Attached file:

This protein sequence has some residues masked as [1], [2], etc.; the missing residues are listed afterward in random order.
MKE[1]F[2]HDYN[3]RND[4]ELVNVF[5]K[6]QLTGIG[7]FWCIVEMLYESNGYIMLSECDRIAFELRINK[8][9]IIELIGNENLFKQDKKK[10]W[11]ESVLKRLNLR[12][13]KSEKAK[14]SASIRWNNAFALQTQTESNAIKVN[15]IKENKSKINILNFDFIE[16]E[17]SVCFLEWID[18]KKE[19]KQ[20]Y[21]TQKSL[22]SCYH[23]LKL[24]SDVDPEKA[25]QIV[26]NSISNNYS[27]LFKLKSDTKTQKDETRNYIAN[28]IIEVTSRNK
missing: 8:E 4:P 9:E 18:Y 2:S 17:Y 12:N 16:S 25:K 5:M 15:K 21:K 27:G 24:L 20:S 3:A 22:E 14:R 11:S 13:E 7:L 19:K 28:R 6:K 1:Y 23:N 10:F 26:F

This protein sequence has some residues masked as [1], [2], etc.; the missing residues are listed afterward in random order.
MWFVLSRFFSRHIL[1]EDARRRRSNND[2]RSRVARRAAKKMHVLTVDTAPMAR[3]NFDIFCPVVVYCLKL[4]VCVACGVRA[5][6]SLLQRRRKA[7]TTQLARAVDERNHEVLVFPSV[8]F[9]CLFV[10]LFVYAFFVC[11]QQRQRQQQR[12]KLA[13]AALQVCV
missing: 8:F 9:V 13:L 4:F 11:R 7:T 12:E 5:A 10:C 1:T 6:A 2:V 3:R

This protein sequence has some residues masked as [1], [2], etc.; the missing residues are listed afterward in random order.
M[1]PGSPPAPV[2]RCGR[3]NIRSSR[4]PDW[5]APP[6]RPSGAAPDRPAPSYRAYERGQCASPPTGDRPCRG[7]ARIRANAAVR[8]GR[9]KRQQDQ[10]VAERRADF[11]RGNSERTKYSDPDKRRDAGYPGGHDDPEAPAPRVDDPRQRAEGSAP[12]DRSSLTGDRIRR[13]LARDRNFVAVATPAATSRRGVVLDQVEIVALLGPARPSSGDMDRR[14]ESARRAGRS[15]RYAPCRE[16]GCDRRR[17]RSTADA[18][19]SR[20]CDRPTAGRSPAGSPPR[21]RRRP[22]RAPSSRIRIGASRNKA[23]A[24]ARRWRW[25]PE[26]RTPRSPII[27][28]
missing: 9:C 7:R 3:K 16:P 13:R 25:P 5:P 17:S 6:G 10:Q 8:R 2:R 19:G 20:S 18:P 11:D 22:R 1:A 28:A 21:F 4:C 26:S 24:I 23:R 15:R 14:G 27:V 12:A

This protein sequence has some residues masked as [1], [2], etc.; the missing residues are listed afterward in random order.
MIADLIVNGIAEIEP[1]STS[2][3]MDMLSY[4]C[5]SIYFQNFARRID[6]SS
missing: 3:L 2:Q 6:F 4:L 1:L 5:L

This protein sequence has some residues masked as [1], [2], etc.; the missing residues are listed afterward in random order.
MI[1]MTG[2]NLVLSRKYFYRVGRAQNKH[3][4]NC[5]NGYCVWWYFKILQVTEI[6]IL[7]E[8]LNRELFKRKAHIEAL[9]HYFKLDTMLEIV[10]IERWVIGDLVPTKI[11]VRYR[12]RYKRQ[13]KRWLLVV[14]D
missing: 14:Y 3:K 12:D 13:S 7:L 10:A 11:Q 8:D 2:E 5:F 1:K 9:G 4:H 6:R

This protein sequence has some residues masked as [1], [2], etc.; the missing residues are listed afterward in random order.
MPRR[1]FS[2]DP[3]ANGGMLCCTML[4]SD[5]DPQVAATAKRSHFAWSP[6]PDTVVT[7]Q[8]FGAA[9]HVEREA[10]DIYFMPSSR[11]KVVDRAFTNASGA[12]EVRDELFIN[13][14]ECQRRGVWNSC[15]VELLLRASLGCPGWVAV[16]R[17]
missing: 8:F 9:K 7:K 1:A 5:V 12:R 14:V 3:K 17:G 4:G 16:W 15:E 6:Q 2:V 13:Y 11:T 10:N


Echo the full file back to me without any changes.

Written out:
This protein sequence has some residues masked as [1], [2], etc.; the missing residues are listed afterward in random order.
MKE[1]F[2]HDYN[3]RND[4]ELVNVF[5]K[6]QLTGIG[7]FWCIVEMLYESNGYIMLSECDRIAFELRINK[8][9]IIELIGNENLFKQDKKK[10]W[11]ESVLKRLNLR[12][13]KSEKAK[14]SASIRWNNAFALQTQTESNAIKVN[15]IKENKSKINILNFDFIE[16]E[17]SVCFLEWID[18]KKE[19]KQ[20]Y[21]TQKSL[22]SCYH[23]LKL[24]SDVDPEKA[25]QIV[26]NSISNNYS[27]LFKLKSDTKTQKDETRNYIAN[28]IIEVTSRNK
missing: 8:E 4:P 9:E 18:Y 2:S 17:Y 12:N 16:S 25:K 5:M 15:K 21:K 27:G 24:L 20:S 3:A 22:E 14:R 11:S 13:E 7:L 19:K 28:R 6:K 1:Y 23:N 10:F 26:F

This protein sequence has some residues masked as [1], [2], etc.; the missing residues are listed afterward in random order.
MWFVLSRFFSRHIL[1]EDARRRRSNND[2]RSRVARRAAKKMHVLTVDTAPMAR[3]NFDIFCPVVVYCLKL[4]VCVACGVRA[5][6]SLLQRRRKA[7]TTQLARAVDERNHEVLVFPSV[8]F[9]CLFV[10]LFVYAFFVC[11]QQRQRQQQR[12]KLA[13]AALQVCV
missing: 8:F 9:V 13:L 4:F 11:R 7:T 12:E 5:A 10:C 1:T 6:A 2:V 3:R

This protein sequence has some residues masked as [1], [2], etc.; the missing residues are listed afterward in random order.
M[1]PGSPPAPV[2]RCGR[3]NIRSSR[4]PDW[5]APP[6]RPSGAAPDRPAPSYRAYERGQCASPPTGDRPCRG[7]ARIRANAAVR[8]GR[9]KRQQDQ[10]VAERRADF[11]RGNSERTKYSDPDKRRDAGYPGGHDDPEAPAPRVDDPRQRAEGSAP[12]DRSSLTGDRIRR[13]LARDRNFVAVATPAATSRRGVVLDQVEIVALLGPARPSSGDMDRR[14]ESARRAGRS[15]RYAPCRE[16]GCDRRR[17]RSTADA[18][19]SR[20]CDRPTAGRSPAGSPPR[21]RRRP[22]RAPSSRIRIGASRNKA[23]A[24]ARRWRW[25]PE[26]RTPRSPII[27][28]
missing: 9:C 7:R 3:K 16:P 13:R 25:P 5:P 17:S 6:G 10:Q 8:R 2:R 19:G 20:S 18:P 11:D 22:R 1:A 28:A 21:F 4:C 26:S 24:I 23:R 15:R 14:G 27:V 12:A

This protein sequence has some residues masked as [1], [2], etc.; the missing residues are listed afterward in random order.
MIADLIVNGIAEIEP[1]STS[2][3]MDMLSY[4]C[5]SIYFQNFARRID[6]SS
missing: 3:L 2:Q 6:F 4:L 1:L 5:L

This protein sequence has some residues masked as [1], [2], etc.; the missing residues are listed afterward in random order.
MI[1]MTG[2]NLVLSRKYFYRVGRAQNKH[3][4]NC[5]NGYCVWWYFKILQVTEI[6]IL[7]E[8]LNRELFKRKAHIEAL[9]HYFKLDTMLEIV[10]IERWVIGDLVPTKI[11]VRYR[12]RYKRQ[13]KRWLLVV[14]D
missing: 14:Y 3:K 12:D 13:S 7:L 10:A 11:Q 8:D 2:E 5:F 1:K 9:G 4:H 6:R

This protein sequence has some residues masked as [1], [2], etc.; the missing residues are listed afterward in random order.
MPRR[1]FS[2]DP[3]ANGGMLCCTML[4]SD[5]DPQVAATAKRSHFAWSP[6]PDTVVT[7]Q[8]FGAA[9]HVEREA[10]DIYFMPSSR[11]KVVDRAFTNASGA[12]EVRDELFIN[13][14]ECQRRGVWNSC[15]VELLLRASLGCPGWVAV[16]R[17]
missing: 8:F 9:K 7:K 1:A 5:V 12:R 14:V 3:K 17:G 4:G 16:W 15:E 6:Q 2:V 13:Y 11:T 10:N